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Breath & Shadow

Summer 2017 - Vol. 14, Issue 3

"Letter to My Child"

written by

AJ Rio-Glick

when hearing people write lies on your skin in front of your eyes, listen, but don't look.


they will think you're not there, disappeared into your head again, but make yourself listen, and make yourself speak back. speak truths.

when they call you inspirational, listen. you are, but not in the way that they mean. figure it out for yourself, and then trace the patterns that run away from your ears and all the way down your throat, down your chest, down your stomach, trace them alone, by yourself, and realize you are inspirational, but not in the way that they mean.


when they tell you that things aren't how they are, listen. they are trying to help you. they don't know that people like us dig for honesty the way gold miners did for gold in 1860: the search is crazed and the gold is rare. they don't know that you've spent all of your years with your ears stretching, with your lips coaxing, hoping that maybe someone will walk into your life and repeat the world to you line by line, word by word. other kids will dream of princes and princesses and you will dream of clarity. be your own clarity.

someone will come into your life and think that love means showing you the world through their voice. when they tell you that you are crazy, walk away. it won't matter any more that they are trying to help you - the maps that they draw while you are sleeping will be laced with their own pain, and the stories they tell you will be contorted. you're not the only person who gets lost in their head. make your own maps when you wake up.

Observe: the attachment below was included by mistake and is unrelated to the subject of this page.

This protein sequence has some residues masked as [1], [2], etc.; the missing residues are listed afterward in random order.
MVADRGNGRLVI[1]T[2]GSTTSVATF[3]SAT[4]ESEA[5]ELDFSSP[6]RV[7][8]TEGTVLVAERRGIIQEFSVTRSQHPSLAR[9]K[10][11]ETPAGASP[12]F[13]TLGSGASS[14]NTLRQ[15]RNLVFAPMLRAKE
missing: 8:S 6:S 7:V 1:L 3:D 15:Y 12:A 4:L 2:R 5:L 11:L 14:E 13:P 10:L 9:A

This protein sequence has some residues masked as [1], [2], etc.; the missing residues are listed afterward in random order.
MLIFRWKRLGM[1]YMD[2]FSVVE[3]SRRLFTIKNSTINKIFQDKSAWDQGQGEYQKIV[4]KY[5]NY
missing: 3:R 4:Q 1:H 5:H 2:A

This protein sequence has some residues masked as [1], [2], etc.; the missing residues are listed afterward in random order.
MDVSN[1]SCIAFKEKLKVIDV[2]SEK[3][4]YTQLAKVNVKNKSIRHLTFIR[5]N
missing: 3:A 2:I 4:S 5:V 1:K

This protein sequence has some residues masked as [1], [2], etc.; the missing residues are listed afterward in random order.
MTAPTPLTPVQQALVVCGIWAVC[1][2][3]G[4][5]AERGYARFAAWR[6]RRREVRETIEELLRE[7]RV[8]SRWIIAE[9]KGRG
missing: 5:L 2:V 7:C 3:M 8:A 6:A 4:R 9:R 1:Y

when they tell you it is your fault, listen. remember that no one else knows your ears like you do: no one else heard that van gogh cut off his ear and identified with him so strongly, but you did. they will tell you that some things are more important to listen to than others, that you don't get to decide. but more often than not, they want your energy spent on them and no one else. remember that you get to decide. you do.


remember that your voice will come and go. they will rely on their voices in a way that you never will: their voices will give them an out and your voice will keep you locked in. and when you do speak, they won't listen to you the way they listen to each other, partly because your voice may only ever teach you that it doesn't want to be listened to, and partly because you speak too softly.


when you finally open your lips, listen. there is no sound like yours, baby.

AJ Rio-Glick is in their final year at Bard College at Simon's Rock in Massachusetts where they study social action/social change and creative writing. They are currently working on a senior thesis on female masculinity in the queer community. They like to draw, discuss social issues, and write (and write and write). You can reach them at

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